For many people, a home purchase is one of the biggest financial decisions of their life. The entire process comes with a lot of paperwork to navigate, including various fees and costs that homebuyers should know about before they close on a home.
The same notion applies if you are considering buying a house in Ontario, which is one of the most beautiful and expensive provinces in Canada. Although the cost of living is considered to be pretty high here, that doesn’t mean it isn’t a good place to purchase the home of your dreams.
However, in order to make an informed decision, you should first get acquainted with all the costs related to the home-buying process, so there will be no surprises when you buy your new home.
To help you along, we have created this guide that elaborates on the true cost of buying and owning a property in Ontario.
Down payment is the initial non-refundable payment you need to pay upfront for your new home. In Ontario, if you are purchasing a house under $500,000, you will need to have at least a 5% down payment. If the purchase price of the property you are considering buying is over $500,000 and up to 1 million, then the minimum down payment is 5% on the first 500k and 10% on the remaining amount. For houses over 1 million, your minimum down payment is 20%.
If you are a first-time homebuyer, you may be qualified for the lowest percentage as many lenders often provide programs and incentives for such buyers.
Depending on the purchase price of your home and the current market conditions, you should also factor an up-front deposit into the overall cost of buying a home. The deposit serves as a security measure ensuring you don’t lose the home to another interested buyer. It also acts as an assurance to the seller that you are serious about making the purchase.
In Ontario, the usual time limit to provide the deposit is within 24 hours of acceptance. Because there is no standard deposit amount, you should consider hiring a real estate agent to navigate you and ensure you don’t face any issues with the deal.
Land transfer tax
Before you take ownership of your new home, you are required to pay a land transfer tax on closing. The fee is normally based on the amount paid for the property, in addition to the amount remaining on any mortgage or debt assumed as part of the arrangement to buy it.
In Ontario, the tax is progressive, meaning you will need to pay 0.5% of the first $50,000 and then 1% on $50-250,000. The good news with this is if you are a first-time homebuyer, you can get a break on the land transfer tax and even receive a refund.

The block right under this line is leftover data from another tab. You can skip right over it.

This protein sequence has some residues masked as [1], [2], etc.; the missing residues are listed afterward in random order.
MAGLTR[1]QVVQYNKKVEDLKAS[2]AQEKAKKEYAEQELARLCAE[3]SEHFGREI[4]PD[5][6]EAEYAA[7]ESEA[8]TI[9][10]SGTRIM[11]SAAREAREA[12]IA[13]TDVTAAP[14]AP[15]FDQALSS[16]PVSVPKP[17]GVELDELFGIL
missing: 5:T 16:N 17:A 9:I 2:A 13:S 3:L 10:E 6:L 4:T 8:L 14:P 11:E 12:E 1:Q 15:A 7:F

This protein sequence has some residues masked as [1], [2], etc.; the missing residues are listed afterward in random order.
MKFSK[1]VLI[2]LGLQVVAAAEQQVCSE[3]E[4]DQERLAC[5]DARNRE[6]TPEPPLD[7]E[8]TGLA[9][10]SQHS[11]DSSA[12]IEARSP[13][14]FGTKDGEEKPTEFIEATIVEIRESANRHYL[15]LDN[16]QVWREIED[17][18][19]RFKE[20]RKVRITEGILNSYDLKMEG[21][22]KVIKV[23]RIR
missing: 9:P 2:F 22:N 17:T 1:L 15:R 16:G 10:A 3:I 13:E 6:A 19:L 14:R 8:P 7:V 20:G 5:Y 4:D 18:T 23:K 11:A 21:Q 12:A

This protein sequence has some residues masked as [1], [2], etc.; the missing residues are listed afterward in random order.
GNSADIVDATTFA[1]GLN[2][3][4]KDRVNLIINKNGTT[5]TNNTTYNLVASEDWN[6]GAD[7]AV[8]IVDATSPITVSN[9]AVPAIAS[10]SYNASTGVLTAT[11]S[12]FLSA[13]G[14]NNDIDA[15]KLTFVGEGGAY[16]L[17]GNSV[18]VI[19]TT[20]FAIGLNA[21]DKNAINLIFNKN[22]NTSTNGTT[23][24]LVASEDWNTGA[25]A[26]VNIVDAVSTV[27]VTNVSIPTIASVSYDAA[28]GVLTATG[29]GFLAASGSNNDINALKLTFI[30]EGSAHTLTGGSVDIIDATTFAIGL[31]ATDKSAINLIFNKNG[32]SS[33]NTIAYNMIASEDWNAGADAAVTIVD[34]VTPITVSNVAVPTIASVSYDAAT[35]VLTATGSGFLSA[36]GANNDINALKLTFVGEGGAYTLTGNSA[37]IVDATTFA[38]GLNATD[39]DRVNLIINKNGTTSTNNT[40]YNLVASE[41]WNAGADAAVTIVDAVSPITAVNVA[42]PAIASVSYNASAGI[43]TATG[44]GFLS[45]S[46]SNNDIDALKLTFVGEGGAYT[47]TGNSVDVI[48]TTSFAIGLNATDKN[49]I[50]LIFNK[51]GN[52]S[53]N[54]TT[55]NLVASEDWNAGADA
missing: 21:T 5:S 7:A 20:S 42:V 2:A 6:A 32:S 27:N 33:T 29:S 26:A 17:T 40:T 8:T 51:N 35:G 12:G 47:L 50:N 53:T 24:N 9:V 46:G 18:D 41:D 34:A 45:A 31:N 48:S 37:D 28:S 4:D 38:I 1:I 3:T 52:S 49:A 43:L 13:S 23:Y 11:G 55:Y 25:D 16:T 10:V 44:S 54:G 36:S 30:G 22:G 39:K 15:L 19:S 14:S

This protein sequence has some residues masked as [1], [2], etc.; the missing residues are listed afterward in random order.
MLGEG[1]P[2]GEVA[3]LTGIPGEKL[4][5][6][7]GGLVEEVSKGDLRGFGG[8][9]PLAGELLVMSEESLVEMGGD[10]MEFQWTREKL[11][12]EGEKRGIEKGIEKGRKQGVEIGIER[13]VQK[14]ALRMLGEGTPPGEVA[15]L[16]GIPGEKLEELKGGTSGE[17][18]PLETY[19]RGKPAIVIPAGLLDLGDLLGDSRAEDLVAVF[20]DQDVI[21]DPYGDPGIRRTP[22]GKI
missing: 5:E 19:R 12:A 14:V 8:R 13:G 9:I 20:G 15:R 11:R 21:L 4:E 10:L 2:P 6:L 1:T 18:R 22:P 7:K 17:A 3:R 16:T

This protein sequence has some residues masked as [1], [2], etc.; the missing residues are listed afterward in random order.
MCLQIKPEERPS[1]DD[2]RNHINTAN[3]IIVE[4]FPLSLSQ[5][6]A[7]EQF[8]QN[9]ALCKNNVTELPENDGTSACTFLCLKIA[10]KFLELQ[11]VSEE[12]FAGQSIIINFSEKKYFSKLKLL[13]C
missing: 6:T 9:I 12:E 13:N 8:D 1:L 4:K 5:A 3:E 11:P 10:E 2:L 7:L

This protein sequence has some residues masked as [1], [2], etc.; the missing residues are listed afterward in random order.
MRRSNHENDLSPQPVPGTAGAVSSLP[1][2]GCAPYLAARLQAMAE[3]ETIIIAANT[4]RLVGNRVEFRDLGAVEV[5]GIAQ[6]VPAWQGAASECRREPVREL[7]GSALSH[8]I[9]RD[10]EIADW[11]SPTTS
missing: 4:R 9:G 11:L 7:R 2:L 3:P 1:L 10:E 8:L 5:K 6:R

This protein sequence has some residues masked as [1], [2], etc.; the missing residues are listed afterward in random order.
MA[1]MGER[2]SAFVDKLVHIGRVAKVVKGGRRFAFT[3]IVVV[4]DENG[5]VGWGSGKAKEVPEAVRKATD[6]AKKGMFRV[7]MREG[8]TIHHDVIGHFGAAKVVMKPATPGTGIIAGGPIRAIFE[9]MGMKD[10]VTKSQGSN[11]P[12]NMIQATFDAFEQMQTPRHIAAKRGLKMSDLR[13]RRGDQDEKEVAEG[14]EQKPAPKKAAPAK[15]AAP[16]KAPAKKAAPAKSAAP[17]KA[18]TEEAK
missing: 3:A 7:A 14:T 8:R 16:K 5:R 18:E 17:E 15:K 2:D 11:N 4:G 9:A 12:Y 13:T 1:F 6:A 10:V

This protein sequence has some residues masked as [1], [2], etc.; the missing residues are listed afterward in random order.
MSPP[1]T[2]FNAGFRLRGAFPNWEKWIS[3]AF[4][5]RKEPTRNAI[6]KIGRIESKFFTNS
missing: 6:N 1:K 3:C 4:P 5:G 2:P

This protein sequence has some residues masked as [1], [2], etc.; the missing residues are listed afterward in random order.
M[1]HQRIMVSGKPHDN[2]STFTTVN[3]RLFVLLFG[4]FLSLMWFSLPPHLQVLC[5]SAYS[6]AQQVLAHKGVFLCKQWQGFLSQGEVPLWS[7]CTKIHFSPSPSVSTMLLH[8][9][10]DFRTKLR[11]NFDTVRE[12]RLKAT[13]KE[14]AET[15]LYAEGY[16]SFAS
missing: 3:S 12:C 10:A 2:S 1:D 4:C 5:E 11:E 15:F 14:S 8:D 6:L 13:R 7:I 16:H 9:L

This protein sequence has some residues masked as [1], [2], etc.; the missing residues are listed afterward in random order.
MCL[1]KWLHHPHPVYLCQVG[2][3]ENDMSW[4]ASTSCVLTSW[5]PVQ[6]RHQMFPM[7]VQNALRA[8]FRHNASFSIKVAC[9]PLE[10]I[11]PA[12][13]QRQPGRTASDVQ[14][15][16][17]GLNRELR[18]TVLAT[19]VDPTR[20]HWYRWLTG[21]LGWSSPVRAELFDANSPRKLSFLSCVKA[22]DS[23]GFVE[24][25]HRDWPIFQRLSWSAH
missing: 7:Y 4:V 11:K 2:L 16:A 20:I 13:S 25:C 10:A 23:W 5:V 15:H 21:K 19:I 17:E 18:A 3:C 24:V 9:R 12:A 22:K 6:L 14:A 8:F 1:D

When buying a house in Ontario, many homebuyers often forget about the hidden costs that come with the purchase. These can amount to quite a sum, so it is crucial that you are well prepared in advance. Some important hidden costs include home inspection fees, property insurance, legal fees, and moving costs.
For example, the home inspection gives buyers the chance to examine the condition of the house before they move in. The fee varies depending on the size, age and condition of the home and it is worth paying as it can help you avoid many potential pitfalls.
Ongoing living costs
Besides the usual one-time fees and closing costs you need to pay when buying your new home, you should also be aware of the ongoing living expenses that come after you move in. These include your routine costs to maintain your lifestyle, any renovations you plan to do to upgrade your house and “emergency” money used to cover the cost of unplanned expenses.
For example, your routine costs typically include expenses such as food and groceries, mortgage payments, utilities and lawn care, and other miscellaneous costs such as Internet bills.
Ontario is undoubtedly one of the most beautiful provinces in Canada. Many Canadian citizens, as well as immigrants, choose this region as their relocation destination because of the high quality of life that can suit anyone’s taste, budget, and lifestyle.
So, if you are considering moving to Ontario, it is important that you are well aware of all the costs associated with the home-buying process in order to avoid any pitfalls.
To make informed decisions, be sure to refer back to our guide and learn everything about the true cost of buying and owning a home in this Canadian province.